• Switch out fall and winter clothes for spring and summer. Take advantage of this time to purge and lighten your load.  Any clothes that you haven’t worn in the past season should be tossed or donated, depending on their condition. To protect clothes that are being stored, remember to wash them before packing them away and then, make sure they are stored in a clean, cool, dark, and dry place. It’s also the perfect time to take note of any clothing needs for next fall and winter and take advantage of winter clearance sales.
  • Switch out the snow suits, gloves and hats for the beach towels, goggles and suntan lotions.
  • Finally, get outside and begin your garden projects!

Enjoy spring AND a clean house!

Happy (and organized) spring!

Cheryl

Originally Posted April 5, 2009

We Talked. We Drank. We Got Organized!

This past Tuesday, I hosted my 1st ever Coffee and Conversation at Birdies Cafe.

Thanks ladies, for sharing that time with me. It was as I had imagined. Just a perfect opportunity to get women of different walks, interests, and ages together to encourage each other in our common pursuit of simplicity and organized living.

Yesterday’s topic was “Paper, Paper, Everywhere“. Yes, it is a universal problem!

Aside from discussing tips and habits for reigning in everyday mail and paperwork, we talked a bit about the overwhelming amounts of artwork that our little ones create. It’s a tricky, and often times, emotionally laden subject. We tend to feel that we have to save every single piece of artwork. As the months and years slip by, and with multiple children in the family, the artwork can take over! And when the volume is so great, it can become clutter rather than treasures.

When the artwork begins to overtake your home, it’s time to consider your options. The solution is twofold.

  • First of all you need to decide on a temporary display, what I will  call,  a “Creation Zone“, within your home. This might be in the kitchen, family room, playroom or your child’s bedroom.  When the creation zone is full of art, it’s time to take them down to make room for the next set of masterpieces.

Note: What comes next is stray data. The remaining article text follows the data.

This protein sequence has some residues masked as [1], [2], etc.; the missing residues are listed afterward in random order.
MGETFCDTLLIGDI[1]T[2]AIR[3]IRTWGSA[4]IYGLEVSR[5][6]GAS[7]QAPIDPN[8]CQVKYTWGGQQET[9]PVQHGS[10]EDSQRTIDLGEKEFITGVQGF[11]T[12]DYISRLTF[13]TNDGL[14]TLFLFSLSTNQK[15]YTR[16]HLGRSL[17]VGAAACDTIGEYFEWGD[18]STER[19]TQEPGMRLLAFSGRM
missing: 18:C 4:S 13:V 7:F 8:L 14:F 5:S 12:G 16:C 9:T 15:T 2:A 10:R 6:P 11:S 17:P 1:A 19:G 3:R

• Next, as you take down one group of artwork, simply pull out your favorites, your child’s favorites, or those pieces that truly show off your child’s personality and creativity and decide on a dedicated space to save these masterpieces. It can be as simple as a file box with hanging files for each year , a banker box with large envelopes for each year, or you can purchase an art file or or art box.

Mom’s (and Dad’s and Grandma and Grandpa!), check out these simple ideas for setting up a “Creation Zone” in which to display, cherish, and quickly and easily, change up your little one’s masterpieces…….

1. A tip from Tammy F. during Coffee and Conversation:

Gather all of your child’s artwork for the month (or the week, depending on the volume). Tape or tack them up on a wall and take a picture of your child in front of them. Next pick your favorites to save and store, and toss the rest. You are left with a chronicle of ALL their work, along with their current picture, and you have saved for the future.

Thanks, Tammy! This is an excellent tip that I will share with others!